High-Altitude Rock Shelters and Settlements in an African Alpine Ecosystem: The Bale Mountains National Park, Ethiopia
This first survey of rock shelters and settlements in the Bale Mountains in Ethiopia is a baseline assessment for further research into the settlement history of Africa’s largest alpine highlands. Extensive GPS-based mapping and interviews resulted in two detailed maps, a catalogue of profiles, and complete photographic documentation. In total, 331 rock shelters (four permanently inhabited, 51 seasonally inhabited, and 276 currently uninhabited) and 870 settlements (207 permanently inhabited, 449 seasonally inhabited, 214 uninhabited) were recorded together with information about the activities and livelihoods of the inhabitants of the current settlements. This 2015 study was part of the Ethiopian-European research project “The mountain exile hypothesis – how humans benefited from and re-shaped African high-altitude ecosystems during Quaternary climate changes” (DFG FOR 2358). It was designed to support future management plans in this internationally important conservation area that has recently faced increasing land-use pressure and the threat of degradation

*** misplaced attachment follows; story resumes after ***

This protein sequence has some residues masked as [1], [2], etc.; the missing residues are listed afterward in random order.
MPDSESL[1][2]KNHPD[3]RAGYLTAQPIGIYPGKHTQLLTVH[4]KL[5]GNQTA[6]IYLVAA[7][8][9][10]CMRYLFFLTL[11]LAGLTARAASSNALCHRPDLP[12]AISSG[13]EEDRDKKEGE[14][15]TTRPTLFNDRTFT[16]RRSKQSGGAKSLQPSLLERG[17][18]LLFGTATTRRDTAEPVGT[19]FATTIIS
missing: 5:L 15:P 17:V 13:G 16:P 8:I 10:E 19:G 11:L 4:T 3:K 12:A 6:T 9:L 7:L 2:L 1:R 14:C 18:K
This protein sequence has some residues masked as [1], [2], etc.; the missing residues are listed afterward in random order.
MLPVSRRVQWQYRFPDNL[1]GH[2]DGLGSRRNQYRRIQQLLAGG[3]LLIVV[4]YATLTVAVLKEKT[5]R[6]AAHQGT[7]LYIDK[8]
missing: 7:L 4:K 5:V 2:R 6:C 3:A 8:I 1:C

Project Member: Detsch, Florian Dr.
Project Member: Vogelsang, Ralf Dr.
Project Member: Bekele, Tamrat Dr.
Project Leader: Nauss, Thomas Prof. Dr.
Project Leader: Miehe, Georg Prof. Dr.
|Relationship||Is Supplement To:
|License||Creative Commons Attribution 4.0|
|Faculty||FB19:Department of Geography
|Publisher||David Reber, Mekbib Fekadu, Florian Detsch, Ralf Vogelsang, Tamrat Bekele, Thomas Nauss & Georg Miehe
Mountain Exile Hypothesis
|DFG-Subjects||315-02 Geodäsie, Photogrammetrie, Fernerkundung, Geoinformatik, Kartographie
317-01 Physische Geographie
(ISNI: 0000 0001 2096 9829)
Except where otherwise noted, this item's license is described as Creative Commons Attribution 4.0